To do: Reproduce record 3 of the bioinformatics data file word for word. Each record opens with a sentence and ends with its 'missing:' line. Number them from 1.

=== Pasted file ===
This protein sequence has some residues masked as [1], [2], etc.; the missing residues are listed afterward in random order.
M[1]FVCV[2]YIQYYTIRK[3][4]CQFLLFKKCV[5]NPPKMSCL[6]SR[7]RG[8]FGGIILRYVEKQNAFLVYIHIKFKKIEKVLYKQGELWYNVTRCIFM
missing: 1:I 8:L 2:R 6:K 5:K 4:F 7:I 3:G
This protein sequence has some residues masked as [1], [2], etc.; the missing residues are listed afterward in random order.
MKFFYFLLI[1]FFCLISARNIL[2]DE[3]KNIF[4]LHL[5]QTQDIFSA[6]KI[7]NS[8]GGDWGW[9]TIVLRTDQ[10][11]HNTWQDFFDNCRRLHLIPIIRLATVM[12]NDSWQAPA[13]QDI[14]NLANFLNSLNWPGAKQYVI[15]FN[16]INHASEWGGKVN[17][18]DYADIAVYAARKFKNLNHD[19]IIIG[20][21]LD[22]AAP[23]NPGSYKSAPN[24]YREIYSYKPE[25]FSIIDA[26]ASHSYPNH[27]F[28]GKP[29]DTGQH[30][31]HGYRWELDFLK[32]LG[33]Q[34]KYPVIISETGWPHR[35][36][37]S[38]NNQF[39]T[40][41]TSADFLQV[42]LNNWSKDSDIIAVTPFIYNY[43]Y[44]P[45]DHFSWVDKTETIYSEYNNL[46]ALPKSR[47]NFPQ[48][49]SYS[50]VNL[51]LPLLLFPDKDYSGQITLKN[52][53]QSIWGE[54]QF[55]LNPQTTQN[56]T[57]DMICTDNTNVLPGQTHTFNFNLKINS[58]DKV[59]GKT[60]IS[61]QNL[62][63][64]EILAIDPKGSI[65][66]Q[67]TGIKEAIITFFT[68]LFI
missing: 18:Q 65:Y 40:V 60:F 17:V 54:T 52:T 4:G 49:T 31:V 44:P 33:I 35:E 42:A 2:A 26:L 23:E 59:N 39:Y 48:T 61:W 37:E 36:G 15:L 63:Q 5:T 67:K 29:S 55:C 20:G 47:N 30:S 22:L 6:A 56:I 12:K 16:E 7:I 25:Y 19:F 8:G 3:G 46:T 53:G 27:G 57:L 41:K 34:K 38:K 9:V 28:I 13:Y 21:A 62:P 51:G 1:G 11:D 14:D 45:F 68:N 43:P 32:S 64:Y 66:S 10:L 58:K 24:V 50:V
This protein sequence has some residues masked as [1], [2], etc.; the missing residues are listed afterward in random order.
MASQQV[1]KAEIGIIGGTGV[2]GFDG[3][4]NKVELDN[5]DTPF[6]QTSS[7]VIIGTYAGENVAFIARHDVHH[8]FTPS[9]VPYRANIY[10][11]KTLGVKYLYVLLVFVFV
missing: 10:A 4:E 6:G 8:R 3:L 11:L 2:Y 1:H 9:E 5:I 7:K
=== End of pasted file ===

This protein sequence has some residues masked as [1], [2], etc.; the missing residues are listed afterward in random order.
MASQQV[1]KAEIGIIGGTGV[2]GFDG[3][4]NKVELDN[5]DTPF[6]QTSS[7]VIIGTYAGENVAFIARHDVHH[8]FTPS[9]VPYRANIY[10][11]KTLGVKYLYVLLVFVFV
missing: 10:A 4:E 6:G 8:R 3:L 11:L 2:Y 1:H 9:E 5:I 7:K